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I.D. Pearls 2010. James R. Johnson, MD VA Medical Center University of Minnesota Minneapolis, MN. What I Will Cover…. Antibiotic Armageddon Basic principles Common fake-outs Myths and urban legends Tools of the trade Blood cultures, culture reports Specific conditions Diabetic foot

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i d pearls 2010

I.D. Pearls 2010

James R. Johnson, MD

VA Medical Center

University of Minnesota

Minneapolis, MN

what i will cover
What I Will Cover…
  • Antibiotic Armageddon
  • Basic principles
  • Common fake-outs
  • Myths and urban legends
  • Tools of the trade
    • Blood cultures, culture reports
  • Specific conditions
    • Diabetic foot
    • Staph. aureus bacteremia
    • Cellulitis
    • C. difficile
antibiotic armageddon

We are here

Antibiotic Armageddon

New Antimicrobials



e s c a p e bugs

New drugs

No drugs

“E.S.C.A.P.E.” Bugs
  • Enterococcusfaecium
  • Staph. aureus (MRSA)
  • Clostridium difficile
  • Acinetobacter baumanii (MDR)
  • Pseudomonas (MDR)
  • Enterobacteriaciae (MDR)
basic principles
Basic Principles
  • Define the pathogen
    • Any culture (from relevant site) beats none
    • Contact outside labs for early culture results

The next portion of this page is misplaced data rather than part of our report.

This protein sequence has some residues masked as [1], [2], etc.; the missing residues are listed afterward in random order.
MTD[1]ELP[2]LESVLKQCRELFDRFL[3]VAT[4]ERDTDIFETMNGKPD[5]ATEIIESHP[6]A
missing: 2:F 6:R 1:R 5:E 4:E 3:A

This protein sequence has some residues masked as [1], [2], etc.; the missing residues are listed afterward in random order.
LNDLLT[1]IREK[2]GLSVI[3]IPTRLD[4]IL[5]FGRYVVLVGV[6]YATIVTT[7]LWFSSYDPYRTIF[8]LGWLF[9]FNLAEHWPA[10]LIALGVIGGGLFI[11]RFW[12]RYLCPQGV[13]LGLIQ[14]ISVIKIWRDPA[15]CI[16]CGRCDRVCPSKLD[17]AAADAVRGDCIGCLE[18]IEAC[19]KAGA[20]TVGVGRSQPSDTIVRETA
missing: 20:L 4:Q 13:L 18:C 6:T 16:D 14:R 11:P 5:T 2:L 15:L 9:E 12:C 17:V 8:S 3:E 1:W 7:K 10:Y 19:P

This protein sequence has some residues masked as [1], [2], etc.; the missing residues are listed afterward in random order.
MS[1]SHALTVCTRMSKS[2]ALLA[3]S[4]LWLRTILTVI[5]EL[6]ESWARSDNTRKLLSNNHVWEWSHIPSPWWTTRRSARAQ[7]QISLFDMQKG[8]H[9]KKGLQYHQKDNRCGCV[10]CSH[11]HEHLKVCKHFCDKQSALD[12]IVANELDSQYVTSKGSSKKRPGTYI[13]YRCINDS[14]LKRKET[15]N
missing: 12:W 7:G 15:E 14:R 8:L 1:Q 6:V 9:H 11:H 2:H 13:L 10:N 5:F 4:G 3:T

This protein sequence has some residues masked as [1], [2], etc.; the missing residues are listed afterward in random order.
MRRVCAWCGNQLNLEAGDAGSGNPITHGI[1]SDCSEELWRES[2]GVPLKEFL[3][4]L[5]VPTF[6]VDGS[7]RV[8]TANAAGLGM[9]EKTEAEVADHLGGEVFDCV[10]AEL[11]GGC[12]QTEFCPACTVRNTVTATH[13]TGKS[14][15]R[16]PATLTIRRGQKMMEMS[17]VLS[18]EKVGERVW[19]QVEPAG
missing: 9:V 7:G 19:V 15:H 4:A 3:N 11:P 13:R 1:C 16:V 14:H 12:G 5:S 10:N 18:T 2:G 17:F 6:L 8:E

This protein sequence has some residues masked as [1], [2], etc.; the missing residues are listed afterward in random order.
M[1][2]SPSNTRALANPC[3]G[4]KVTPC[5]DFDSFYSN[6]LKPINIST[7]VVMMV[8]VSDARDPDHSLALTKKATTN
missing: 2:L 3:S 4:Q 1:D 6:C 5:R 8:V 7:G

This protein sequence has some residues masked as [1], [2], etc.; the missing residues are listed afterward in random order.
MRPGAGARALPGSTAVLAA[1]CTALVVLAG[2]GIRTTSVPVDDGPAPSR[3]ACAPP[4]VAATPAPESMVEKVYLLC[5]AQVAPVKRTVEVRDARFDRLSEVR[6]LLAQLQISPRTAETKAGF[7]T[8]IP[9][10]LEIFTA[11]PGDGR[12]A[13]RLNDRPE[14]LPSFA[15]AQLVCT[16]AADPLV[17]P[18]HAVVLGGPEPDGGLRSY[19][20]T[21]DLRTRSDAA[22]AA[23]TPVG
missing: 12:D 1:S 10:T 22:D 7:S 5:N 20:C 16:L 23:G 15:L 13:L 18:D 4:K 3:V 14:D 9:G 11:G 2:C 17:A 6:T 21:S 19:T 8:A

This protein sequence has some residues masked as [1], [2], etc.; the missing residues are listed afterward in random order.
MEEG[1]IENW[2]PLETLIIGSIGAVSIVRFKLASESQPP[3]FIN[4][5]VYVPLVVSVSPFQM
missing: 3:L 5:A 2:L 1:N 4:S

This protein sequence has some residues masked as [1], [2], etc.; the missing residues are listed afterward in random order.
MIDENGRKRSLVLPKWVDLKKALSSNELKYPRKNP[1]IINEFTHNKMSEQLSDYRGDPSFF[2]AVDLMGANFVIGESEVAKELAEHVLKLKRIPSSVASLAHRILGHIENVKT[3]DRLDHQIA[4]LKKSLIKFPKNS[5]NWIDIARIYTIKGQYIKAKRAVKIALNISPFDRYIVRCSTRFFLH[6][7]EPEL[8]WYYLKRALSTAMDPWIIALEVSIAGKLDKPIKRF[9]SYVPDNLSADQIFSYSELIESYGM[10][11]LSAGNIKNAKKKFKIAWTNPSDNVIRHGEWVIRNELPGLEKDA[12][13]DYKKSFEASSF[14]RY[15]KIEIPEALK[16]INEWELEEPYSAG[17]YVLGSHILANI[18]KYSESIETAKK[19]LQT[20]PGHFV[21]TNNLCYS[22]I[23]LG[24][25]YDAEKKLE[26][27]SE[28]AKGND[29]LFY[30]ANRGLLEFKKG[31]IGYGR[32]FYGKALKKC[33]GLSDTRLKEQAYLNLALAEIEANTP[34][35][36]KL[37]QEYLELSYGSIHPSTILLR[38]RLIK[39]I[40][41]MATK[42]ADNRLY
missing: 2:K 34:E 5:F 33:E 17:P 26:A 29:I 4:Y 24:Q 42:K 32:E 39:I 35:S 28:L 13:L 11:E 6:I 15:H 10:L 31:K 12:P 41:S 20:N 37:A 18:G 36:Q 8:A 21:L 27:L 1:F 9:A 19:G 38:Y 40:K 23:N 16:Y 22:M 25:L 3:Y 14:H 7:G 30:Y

• Reculture if new fever (etc.), new abx
  • Treat the patient, not the culture
  • Match aggressiveness of Rx to severity and tempo of disease
  • Source control
    • Drain, debride, discontinue devices
    • Imaging, interventionalists
basic principles cont
Basic Principles (cont.)
  • Antibiotics are not always benign; use with care
    • Allergy and ADEs (rash, GI, fever, cytopenias, renal, etc.)
    • Drug-drug interactions
      • TMP-SMZ, FQs, flagyl + warfarin --> high INR, bleeding
      • Linezolid + SSRIs --> seretonin syndrome
      • FQs, macrolides + (multiple drugs) --> long QT, torsades
      • FQs, doxy, mino + Ca, Mg, Al, Fe --> drug inactivation
    • Resistance: current bug, next bug, C. difficile, population
  • Treat as narrowly and briefly as possible
  • Contain the contagion (infection control)
  • Prevention (immunize, hygiene, vents & lines…)
common fake outs
Common Fake-Outs
  • “Cellulitis”
    • Gout, stasis, dermatitis, bug bite
  • “Pneumonia”
    • Edema, effusion, atalectasis, aspiration, fibrosis, tumor, vasculitis, hypersensitivity
  • “UTI”
    • Asymptomatic bacteriuria, pyuria, vaginitis, contaminated sample
myths urban legends
Myths & Urban Legends
  • Taking all the antibiotics will prevent resistance
  • Osteomyelitis requires IV Rx
  • Triple-phase bone scan is good test for osteo
  • Antibiotic stewardship is about $, not patients
  • Best to double-cover Pseudomonas
  • Pyuria indicates clinical importance of bacteriuria
  • Bacteriuria should be eliminated before implants
  • BCs should be timed to match fever spikes
  • IV antibiotics are superior to PO
highly orally bioavailable antimicrobials
Highly Orally Bioavailable Antimicrobials
  • Fluoroquinolones
  • Tetracyclines
  • Fluconazole
  • Metronidazole
  • Clindamycin
  • Linezolid
highly orally bioavailable agents include
Highly orally bioavailable agents include:


2. Gentamicin

3. Vancomycin

4. Fluconazole

5. Cephalexin

6. Metronidazole

demystifying blood cultures
Demystifying Blood Cultures
  • “Set” = 2 bottles (aerobic, anaerobic)
    • Any bug can grow in either bottle
  • Sensitivity of BC